Growing up in the Washington, D.C. area in the ‘70s, I’d hear a rumor from fellow pro wrestling fans whenever we discussed George “The Animal” Steele, who died last night at 79, which held that he was a college math professor.
This was in the days before the internet, a time when good wrestling intelligence was nonexistent, but I never felt that bio was plausible. Partly because the guy who had shag carpeting for back hair and a green tongue ripping apart the ring turnbuckle with his teeth and weaponizing the stuffing to disable opponents sure didn’t look like an academic. But mostly because he was on my TV every Saturday morning on pre-cable TV broadcasts of Vince McMahon’s WWWF, which back then was based in D.C., my home market, and I figured that there just wasn’t the time to lead those two lives.
But like every fan, I was far more interested in the ring character than I was about the real life of the guy playing him. His WWWF persona, of the mostly benevolent ogre, was perfect combo of fairy tale and horror story, and made for great bait to get youngsters like me into the sport, or whatever you want to call it. His antics with the turnbuckle kept me chuckling and helped keep me watching weekend after weekend through adolescence and beyond.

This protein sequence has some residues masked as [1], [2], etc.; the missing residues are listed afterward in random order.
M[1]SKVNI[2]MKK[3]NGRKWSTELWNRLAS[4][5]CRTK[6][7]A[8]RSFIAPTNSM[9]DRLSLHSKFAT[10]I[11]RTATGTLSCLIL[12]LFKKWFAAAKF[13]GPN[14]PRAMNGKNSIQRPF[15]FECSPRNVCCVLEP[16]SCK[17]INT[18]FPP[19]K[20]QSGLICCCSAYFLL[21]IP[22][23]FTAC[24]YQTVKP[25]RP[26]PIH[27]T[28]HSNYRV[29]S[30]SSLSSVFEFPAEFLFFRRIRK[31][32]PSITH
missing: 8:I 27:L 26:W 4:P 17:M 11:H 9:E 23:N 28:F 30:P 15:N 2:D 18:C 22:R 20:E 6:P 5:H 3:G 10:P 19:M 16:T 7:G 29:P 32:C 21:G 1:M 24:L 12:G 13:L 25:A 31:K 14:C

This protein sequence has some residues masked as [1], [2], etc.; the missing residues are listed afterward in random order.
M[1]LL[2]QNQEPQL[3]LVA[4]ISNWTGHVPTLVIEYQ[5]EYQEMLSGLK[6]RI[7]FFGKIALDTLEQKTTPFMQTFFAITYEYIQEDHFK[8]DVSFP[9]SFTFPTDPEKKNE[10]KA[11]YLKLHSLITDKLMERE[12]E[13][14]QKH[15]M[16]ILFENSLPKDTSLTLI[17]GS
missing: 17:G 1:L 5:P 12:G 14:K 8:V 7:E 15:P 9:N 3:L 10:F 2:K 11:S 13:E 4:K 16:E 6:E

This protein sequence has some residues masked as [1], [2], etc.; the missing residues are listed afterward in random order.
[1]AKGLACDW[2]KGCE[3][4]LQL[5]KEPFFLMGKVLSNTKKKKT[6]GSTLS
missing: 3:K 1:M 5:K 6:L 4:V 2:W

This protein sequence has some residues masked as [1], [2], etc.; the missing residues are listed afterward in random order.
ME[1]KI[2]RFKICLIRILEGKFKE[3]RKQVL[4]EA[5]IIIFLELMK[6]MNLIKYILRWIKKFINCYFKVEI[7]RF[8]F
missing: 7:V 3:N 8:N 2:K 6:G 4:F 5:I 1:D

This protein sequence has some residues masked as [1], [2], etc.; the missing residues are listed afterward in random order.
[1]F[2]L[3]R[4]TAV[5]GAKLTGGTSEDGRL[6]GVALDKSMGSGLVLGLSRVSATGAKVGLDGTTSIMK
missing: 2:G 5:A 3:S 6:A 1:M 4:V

Because his promos never went much beyond grunts, Steele was rarely a top-of-the-card character—his only real time in the spotlight in a decades-long career came with the beauty and the beast storyline with Miss Elizabeth in the mid-1980s. But he might well be the most memorable and beloved performer in pro wrestling history to never wear a belt.
I never saw George “The Animal” Steele out of character. Still haven’t. And I never checked out his actual resume until this morning. Reading his obituaries, I learned that he was a teacher outside the ring after all, a high school phys-ed instructor in Michigan to be exact. Not quite a college math professor, but closer than I would’ve guessed back in the day.